15 GI/Endoscopy Quality Metrics for Surgery CentersGastroenterology and Endoscopy
"From a quality standpoint, measuring outcomes is important because you can't improve what you don't measure," says Tom Deas Jr., MD, former Medical Director of Fort Worth Endoscopy Center, an affiliate of Surgical Care Affiliates, and Past President of American Society for Gastrointestinal Endoscopy. "An individual physician never really gets a true sense of their skills and performance unless they track themselves against others’ performance and benchmarks. This is one of the best ways for physicians to continuously improve."
Here are 15 quality metrics for gastroenterologists to track.
1. Colonoscopy surveillance rate. Surveillance rate measures whether the gastroenterologist follows recommended surveillance for colonoscopy after negative exams or finding polyps. The benchmark is a five or 10-year follow-up depending on the patient outcome.
"Are you meeting the recommended follow-up rate or are you seeing patients more frequently than recommended?" says Michael Weinstein, MD, Vice President of Capital Digestive Care and Managing Partner for the Metropolitan Gastroenterology Group division. "Figure out your rate and meet the recommended guidelines when possible."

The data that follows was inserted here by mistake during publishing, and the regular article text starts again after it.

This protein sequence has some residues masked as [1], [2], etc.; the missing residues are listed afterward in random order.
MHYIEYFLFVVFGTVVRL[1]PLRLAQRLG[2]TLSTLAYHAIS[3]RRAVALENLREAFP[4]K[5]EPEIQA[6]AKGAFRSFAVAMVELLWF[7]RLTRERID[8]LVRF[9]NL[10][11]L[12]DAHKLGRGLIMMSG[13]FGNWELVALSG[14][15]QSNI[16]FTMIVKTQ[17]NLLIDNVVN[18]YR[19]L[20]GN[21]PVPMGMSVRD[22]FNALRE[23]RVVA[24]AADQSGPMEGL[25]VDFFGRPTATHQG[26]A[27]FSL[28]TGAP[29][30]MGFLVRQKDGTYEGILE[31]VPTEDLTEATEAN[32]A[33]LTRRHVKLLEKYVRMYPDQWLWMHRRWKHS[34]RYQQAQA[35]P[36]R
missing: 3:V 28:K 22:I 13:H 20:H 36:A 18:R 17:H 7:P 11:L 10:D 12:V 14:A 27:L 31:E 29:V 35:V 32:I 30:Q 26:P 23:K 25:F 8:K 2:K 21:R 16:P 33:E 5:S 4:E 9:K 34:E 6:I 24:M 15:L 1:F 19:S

2. Repeat colonoscopy procedures. It's important to track repeat procedures done because the colonoscopy wasn't sufficiently performed the first time, says Dr. Weinstein. Insurance companies and patients will be interested in these numbers. If your repeat colonoscopy procedure rate is high, identify potential areas for improvement.
"Good preparation is important because if the patient isn't well prepared for the exam, it limits visualization and you have to bring them back for another exam because visualization was compromised during the first one," says Blair Lewis, MD, a gastroenterologist at Mount Sinai Hospital in New York, in connection with The Expert Institute.
3. Anesthesia use. Track whether you use anesthesia and how it's used with different patients. Make sure you are following protocol and recommended guidelines for administering anesthesia to patients in variable situations.
"Adhere to the ASC's guidelines for scope of care so you don't end up doing patients who are ASA class 4 or greater in the ASC setting," says Dr. Lewis. "Physicians must know how to choose which patients should be brought to the center versus which should go to the hospital."